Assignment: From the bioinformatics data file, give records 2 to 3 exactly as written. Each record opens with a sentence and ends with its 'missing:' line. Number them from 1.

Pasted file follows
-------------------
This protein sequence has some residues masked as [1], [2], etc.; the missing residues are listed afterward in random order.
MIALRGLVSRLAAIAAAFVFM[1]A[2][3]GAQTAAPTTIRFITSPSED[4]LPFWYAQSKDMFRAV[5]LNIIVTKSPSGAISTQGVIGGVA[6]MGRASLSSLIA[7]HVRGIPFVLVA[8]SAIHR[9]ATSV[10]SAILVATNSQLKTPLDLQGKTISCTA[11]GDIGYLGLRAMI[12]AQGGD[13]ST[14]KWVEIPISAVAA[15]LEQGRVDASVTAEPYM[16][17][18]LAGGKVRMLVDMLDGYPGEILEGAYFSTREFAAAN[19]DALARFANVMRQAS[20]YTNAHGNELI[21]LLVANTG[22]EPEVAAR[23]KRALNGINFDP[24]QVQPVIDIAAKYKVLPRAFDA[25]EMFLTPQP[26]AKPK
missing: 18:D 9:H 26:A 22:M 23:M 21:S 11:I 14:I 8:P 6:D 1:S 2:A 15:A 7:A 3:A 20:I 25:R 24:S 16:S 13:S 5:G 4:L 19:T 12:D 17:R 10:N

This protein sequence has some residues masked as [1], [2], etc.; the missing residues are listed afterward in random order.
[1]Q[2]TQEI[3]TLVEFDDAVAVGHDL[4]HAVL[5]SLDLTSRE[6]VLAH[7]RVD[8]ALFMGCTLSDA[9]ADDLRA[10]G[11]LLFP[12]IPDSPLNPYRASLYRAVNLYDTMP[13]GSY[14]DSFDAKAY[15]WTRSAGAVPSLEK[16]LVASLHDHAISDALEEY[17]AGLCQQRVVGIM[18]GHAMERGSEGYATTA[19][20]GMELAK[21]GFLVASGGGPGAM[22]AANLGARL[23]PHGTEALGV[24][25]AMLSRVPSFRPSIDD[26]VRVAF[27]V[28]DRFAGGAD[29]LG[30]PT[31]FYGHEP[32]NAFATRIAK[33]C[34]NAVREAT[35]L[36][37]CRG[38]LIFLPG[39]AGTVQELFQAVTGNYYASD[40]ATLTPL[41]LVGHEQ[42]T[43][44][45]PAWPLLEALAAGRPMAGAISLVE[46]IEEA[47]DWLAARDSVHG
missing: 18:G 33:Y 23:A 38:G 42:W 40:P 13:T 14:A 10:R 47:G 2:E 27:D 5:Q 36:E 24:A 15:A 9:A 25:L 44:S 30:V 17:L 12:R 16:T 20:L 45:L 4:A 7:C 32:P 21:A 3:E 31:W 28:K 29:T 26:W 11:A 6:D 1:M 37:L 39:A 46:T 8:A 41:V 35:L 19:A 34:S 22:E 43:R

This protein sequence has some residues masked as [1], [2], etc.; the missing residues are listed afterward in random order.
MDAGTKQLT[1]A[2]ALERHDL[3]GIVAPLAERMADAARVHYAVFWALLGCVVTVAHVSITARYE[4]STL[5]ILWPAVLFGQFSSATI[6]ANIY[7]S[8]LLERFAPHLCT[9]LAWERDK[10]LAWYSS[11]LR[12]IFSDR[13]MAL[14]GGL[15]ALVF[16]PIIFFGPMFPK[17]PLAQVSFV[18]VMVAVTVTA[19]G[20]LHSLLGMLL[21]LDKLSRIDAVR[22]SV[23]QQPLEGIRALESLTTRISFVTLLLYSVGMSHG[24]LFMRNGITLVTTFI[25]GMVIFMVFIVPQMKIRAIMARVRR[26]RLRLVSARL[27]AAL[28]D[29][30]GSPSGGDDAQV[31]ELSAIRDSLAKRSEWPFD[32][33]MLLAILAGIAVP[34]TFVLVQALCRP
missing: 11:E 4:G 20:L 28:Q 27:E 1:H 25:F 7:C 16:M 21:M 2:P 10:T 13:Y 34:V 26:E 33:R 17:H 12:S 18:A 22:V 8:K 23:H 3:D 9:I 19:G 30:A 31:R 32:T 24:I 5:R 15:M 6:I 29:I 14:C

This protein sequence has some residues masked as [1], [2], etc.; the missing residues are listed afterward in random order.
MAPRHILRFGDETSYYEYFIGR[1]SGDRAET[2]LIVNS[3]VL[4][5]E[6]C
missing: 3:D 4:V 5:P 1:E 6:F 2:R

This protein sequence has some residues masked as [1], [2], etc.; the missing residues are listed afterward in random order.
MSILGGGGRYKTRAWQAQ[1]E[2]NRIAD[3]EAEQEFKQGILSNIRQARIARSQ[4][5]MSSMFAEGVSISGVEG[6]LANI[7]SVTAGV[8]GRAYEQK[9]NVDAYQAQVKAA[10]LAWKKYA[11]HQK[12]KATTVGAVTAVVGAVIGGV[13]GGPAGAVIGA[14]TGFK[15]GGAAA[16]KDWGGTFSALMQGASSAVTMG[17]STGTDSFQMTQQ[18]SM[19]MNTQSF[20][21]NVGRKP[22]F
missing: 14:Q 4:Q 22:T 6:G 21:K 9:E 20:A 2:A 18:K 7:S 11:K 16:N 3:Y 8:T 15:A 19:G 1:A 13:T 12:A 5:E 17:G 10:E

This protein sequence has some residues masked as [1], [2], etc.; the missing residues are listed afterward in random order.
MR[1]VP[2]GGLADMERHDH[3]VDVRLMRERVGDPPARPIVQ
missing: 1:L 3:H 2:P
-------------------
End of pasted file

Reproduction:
This protein sequence has some residues masked as [1], [2], etc.; the missing residues are listed afterward in random order.
[1]Q[2]TQEI[3]TLVEFDDAVAVGHDL[4]HAVL[5]SLDLTSRE[6]VLAH[7]RVD[8]ALFMGCTLSDA[9]ADDLRA[10]G[11]LLFP[12]IPDSPLNPYRASLYRAVNLYDTMP[13]GSY[14]DSFDAKAY[15]WTRSAGAVPSLEK[16]LVASLHDHAISDALEEY[17]AGLCQQRVVGIM[18]GHAMERGSEGYATTA[19][20]GMELAK[21]GFLVASGGGPGAM[22]AANLGARL[23]PHGTEALGV[24][25]AMLSRVPSFRPSIDD[26]VRVAF[27]V[28]DRFAGGAD[29]LG[30]PT[31]FYGHEP[32]NAFATRIAK[33]C[34]NAVREAT[35]L[36][37]CRG[38]LIFLPG[39]AGTVQELFQAVTGNYYASD[40]ATLTPL[41]LVGHEQ[42]T[43][44][45]PAWPLLEALAAGRPMAGAISLVE[46]IEEA[47]DWLAARDSVHG
missing: 18:G 33:Y 23:A 38:G 42:W 40:P 13:T 14:A 10:R 47:G 2:E 27:D 5:Q 36:E 24:A 15:A 9:A 25:L 44:S 30:V 17:L 12:R 16:T 20:L 45:L 4:A 7:C 32:P 21:A 3:E 31:W 28:K 29:T 26:W 11:A 6:D 1:M 37:L 39:A 46:T 8:A 41:V 35:L 19:A 34:S 22:E 43:R

This protein sequence has some residues masked as [1], [2], etc.; the missing residues are listed afterward in random order.
MDAGTKQLT[1]A[2]ALERHDL[3]GIVAPLAERMADAARVHYAVFWALLGCVVTVAHVSITARYE[4]STL[5]ILWPAVLFGQFSSATI[6]ANIY[7]S[8]LLERFAPHLCT[9]LAWERDK[10]LAWYSS[11]LR[12]IFSDR[13]MAL[14]GGL[15]ALVF[16]PIIFFGPMFPK[17]PLAQVSFV[18]VMVAVTVTA[19]G[20]LHSLLGMLL[21]LDKLSRIDAVR[22]SV[23]QQPLEGIRALESLTTRISFVTLLLYSVGMSHG[24]LFMRNGITLVTTFI[25]GMVIFMVFIVPQMKIRAIMARVRR[26]RLRLVSARL[27]AAL[28]D[29][30]GSPSGGDDAQV[31]ELSAIRDSLAKRSEWPFD[32][33]MLLAILAGIAVP[34]TFVLVQALCRP
missing: 11:E 4:G 20:L 28:Q 27:E 1:H 25:F 7:C 16:M 21:M 2:P 10:T 13:Y 34:V 26:E 33:R 17:H 12:S 18:A 22:V 8:K 23:H 3:D 9:I 19:G 30:A 31:R 32:T 24:I 5:R 15:M 6:I 29:I 14:C